In March 1968 students at Nanterre near Paris started a campaign to visit each others’ rooms in halls of residence after 11pm. Their campaign drew in students from all over France, who added their own grievances, their own demands.
Then the students’ struggle became the catalyst for a movement which would lead to a general strike involving 8 million French workers. The workers’ demands were at first minimal — for wage concessions and greater social security. However, as a mass strike wave developed and continued throughout May, many long-germinating working class aspirations came to the fore and began to lead to much more revolutionary demands. For weeks French society was paralysed.
The workers’ and students’ struggles of May ’68 — betrayed by the French Communist Party and repressed by the French state — created a great social earthquake which shattered the calm crust of French capitalism’s Fifth Republic and sent out a shock wave throughout Europe and the rest of the world. The legacy and meaning of May ’68 is being debated still. Martin Thomas discusses the events of that glorious month and argues that they have great contemporary significance.
According to Simon Clarke’s recent study(1), as Marx developed his ideas he increasingly moved away from the notion of economic “crisis as catastrophic event... the ultimate truth of capitalism”. “The theory of crisis plays a rapidly diminishing role in Marx’s work after 1862, to be replaced by an emphasis on the secular tendencies of capitalist accumulation, just as the conception of revolution as the culmination of struggles unleashed by economic crisis is replaced by a conception of revolution as the outcome of an extended period of class development”. This, avers Clarke, is the “theoretical reflection” of Marx’s “return to a more active involvement in working-class politics”, with the First International.
The French general strike of May-June 1968 confirms Clarke’s argument. More clearly than the other great revolutionary upheavals of working-class history, it was not the product of economic crisis or a sudden depression of workers’ economic conditions below the capitalist norm. Jobless figures had risen in the run-up to 1968, but only slightly by the standards of the last twenty years, and not enough to make unemployment the direct concern or threat to almost every working-class family it is today. Inequality of income had widened in France, but workers’ living standards had risen more substantially than ever before. The years before 1968 were the time when social scientists wrote, gloatingly or ruefully, about how “affluent” workers had discarded broad social ideas in favour of “instrumental”, pragmatic attitudes, and how the working class had been incorporated into a bourgeois consensus (“embourgeoisement”).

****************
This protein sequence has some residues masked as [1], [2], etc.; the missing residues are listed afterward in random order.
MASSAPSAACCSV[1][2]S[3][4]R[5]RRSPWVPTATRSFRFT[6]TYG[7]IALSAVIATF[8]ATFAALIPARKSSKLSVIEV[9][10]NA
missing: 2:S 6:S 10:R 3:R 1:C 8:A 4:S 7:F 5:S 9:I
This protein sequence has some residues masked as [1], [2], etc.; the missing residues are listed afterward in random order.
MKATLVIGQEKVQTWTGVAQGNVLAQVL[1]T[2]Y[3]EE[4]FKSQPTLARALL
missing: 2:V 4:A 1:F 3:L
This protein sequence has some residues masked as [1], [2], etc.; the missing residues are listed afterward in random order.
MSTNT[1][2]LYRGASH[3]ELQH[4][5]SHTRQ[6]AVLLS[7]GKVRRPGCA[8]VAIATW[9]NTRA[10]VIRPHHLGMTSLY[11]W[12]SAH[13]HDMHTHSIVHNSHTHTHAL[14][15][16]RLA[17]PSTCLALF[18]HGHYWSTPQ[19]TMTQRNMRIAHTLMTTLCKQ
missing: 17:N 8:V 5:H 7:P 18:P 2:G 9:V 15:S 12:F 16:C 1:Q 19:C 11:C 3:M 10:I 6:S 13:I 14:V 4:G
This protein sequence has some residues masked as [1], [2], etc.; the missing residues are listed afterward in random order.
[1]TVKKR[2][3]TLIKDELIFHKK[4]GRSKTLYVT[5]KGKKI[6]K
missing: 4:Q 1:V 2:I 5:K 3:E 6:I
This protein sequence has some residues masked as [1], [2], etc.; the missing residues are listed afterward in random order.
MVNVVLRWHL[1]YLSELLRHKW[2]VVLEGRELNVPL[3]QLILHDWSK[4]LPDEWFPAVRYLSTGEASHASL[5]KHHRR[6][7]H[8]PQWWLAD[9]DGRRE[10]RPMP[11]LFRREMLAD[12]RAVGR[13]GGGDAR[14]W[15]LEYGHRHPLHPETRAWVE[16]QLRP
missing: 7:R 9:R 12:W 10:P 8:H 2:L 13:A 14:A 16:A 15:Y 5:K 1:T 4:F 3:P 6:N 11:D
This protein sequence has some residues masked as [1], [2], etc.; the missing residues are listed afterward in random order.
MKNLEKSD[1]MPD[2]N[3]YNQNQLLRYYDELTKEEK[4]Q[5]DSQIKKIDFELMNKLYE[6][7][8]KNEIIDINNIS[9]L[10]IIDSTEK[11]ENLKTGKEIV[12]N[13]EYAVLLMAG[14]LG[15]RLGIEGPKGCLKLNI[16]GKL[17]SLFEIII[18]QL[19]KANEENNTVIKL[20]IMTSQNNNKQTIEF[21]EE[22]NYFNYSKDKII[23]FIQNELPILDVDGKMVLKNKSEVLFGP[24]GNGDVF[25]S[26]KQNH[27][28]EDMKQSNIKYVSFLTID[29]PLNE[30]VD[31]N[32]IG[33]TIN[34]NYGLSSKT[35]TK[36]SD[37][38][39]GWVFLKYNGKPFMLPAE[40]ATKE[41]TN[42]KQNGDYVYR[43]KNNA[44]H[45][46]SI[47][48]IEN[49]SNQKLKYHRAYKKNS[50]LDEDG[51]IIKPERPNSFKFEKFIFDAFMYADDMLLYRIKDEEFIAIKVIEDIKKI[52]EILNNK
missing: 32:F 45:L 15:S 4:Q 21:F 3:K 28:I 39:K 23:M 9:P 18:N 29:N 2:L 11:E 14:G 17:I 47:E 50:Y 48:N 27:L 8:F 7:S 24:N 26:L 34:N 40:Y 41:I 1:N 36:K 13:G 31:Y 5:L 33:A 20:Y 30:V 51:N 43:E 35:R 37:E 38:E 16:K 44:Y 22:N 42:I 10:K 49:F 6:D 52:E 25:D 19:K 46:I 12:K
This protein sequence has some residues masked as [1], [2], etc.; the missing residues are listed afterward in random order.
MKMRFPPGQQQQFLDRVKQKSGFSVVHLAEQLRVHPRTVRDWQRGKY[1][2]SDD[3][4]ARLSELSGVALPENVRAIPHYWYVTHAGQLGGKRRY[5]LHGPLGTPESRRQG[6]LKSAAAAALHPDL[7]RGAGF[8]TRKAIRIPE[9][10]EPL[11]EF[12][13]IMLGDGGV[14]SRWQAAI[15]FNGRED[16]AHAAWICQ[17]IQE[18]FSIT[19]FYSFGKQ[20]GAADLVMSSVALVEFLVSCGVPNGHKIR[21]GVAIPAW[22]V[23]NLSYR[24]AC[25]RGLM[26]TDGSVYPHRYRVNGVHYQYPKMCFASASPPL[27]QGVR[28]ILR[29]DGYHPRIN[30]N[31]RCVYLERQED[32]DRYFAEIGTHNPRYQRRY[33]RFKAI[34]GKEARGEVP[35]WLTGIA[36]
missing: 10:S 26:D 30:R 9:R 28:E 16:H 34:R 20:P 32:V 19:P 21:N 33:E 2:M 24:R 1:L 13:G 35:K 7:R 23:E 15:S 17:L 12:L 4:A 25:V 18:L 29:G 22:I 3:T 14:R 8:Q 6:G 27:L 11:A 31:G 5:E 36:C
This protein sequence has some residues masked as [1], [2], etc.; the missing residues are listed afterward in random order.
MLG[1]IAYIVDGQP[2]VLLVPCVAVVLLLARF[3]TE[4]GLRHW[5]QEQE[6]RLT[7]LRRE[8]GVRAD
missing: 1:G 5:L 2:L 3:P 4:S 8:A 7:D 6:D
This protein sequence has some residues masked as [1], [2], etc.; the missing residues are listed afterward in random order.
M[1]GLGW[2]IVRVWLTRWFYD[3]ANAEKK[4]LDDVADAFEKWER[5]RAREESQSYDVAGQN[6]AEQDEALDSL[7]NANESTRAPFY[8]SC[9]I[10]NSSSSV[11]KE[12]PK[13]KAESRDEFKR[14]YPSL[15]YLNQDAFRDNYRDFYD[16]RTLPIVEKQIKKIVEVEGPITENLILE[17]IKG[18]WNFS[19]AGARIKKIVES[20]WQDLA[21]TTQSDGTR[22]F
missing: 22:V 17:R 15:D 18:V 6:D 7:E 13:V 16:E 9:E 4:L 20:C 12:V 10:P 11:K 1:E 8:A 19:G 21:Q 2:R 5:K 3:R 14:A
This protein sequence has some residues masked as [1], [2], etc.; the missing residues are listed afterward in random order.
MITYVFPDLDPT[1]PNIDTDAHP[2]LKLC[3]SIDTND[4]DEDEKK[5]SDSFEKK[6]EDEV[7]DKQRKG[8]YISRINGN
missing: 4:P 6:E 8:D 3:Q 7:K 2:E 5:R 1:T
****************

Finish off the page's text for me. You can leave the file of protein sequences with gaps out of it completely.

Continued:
The socialist revolution — so the striking, factory-occupying, and demonstrating workers of May-June 1968 reminded the social scientists — is not a spasm of shapeless rage against starvation. It is an effort to rebuild society consciously, on new lines, free from what Marx called the “golden chain” of wage-slavery, whether that chain be long or short.
The same point is made by Michael Lebowitz in a study of Marx’s Grundrisse(2): “The immiseration of wage-labourers (or the fettering of productive forces) by capital in itself does not point beyond capital! Nor is there any reason to assume that there is a critical value for the degree of immiseration beyond which an era of social revolution begins... What Marx understood... was that the struggle for material needs was a process of producing new people with new, ‘radical’ needs”.
In some ways Clarke and Lebowitz rediscover something well understood by the Marxists of the period from 1889 to 1914, but forgotten since. Karl Kautsky, when he was the teacher of Lenin, Trotsky, and Luxemburg, explained that the socialist revolution was more a product of the moral self-elevation of the working class than of its material debasement. “The elevation of the working class which the class struggle brings about is less an economic than a moral one. The economic conditions of the proletarians... improve slightly and slowly... But the self-respect of the proletarians increases and also the respect that other classes of society give them... they are beginning to expect more from themselves... becoming more sensitive towards every slight and every oppression... All the improvements, which some hope and others fear will make the workers contented, must always be less than the demands of the latter, which are the natural result of their moral elevation”(3).
Kautsky also trained time-serving reformists. They took their cue from the way he projected the moral self-elevation of the working class as a steady, smooth process – a vision which took urgency away from any direct struggle, and always gave an excuse for putting off the fight to tomorrow, when conditions would be better. The build-up to May-June 1968, however, was no steady and smooth improvement of working-class organisation. On the contrary. The Communist Party constituted a major opposition force, with about 20 per cent of the electorate, rooted in the working class. Its political programme for France was not working-class socialism, but an “anti-monopoly alliance” to create an “advanced democracy”, and in the meantime “peace” (diplomatic compromise with the USSR). Its advocacy of “democracy”, advanced or elementary, was increasingly discredited by its identification with the USSR, some of the reality of which had been revealed by Khrushchev’s denunciation of Stalin in 1956. The active forces round the CP were diminishing. The CGT, France’s biggest trade-union federation, which it led, declined from 5.5 million members in 1947 to 2.5 million in 1952 and 1.5 milion in 1968.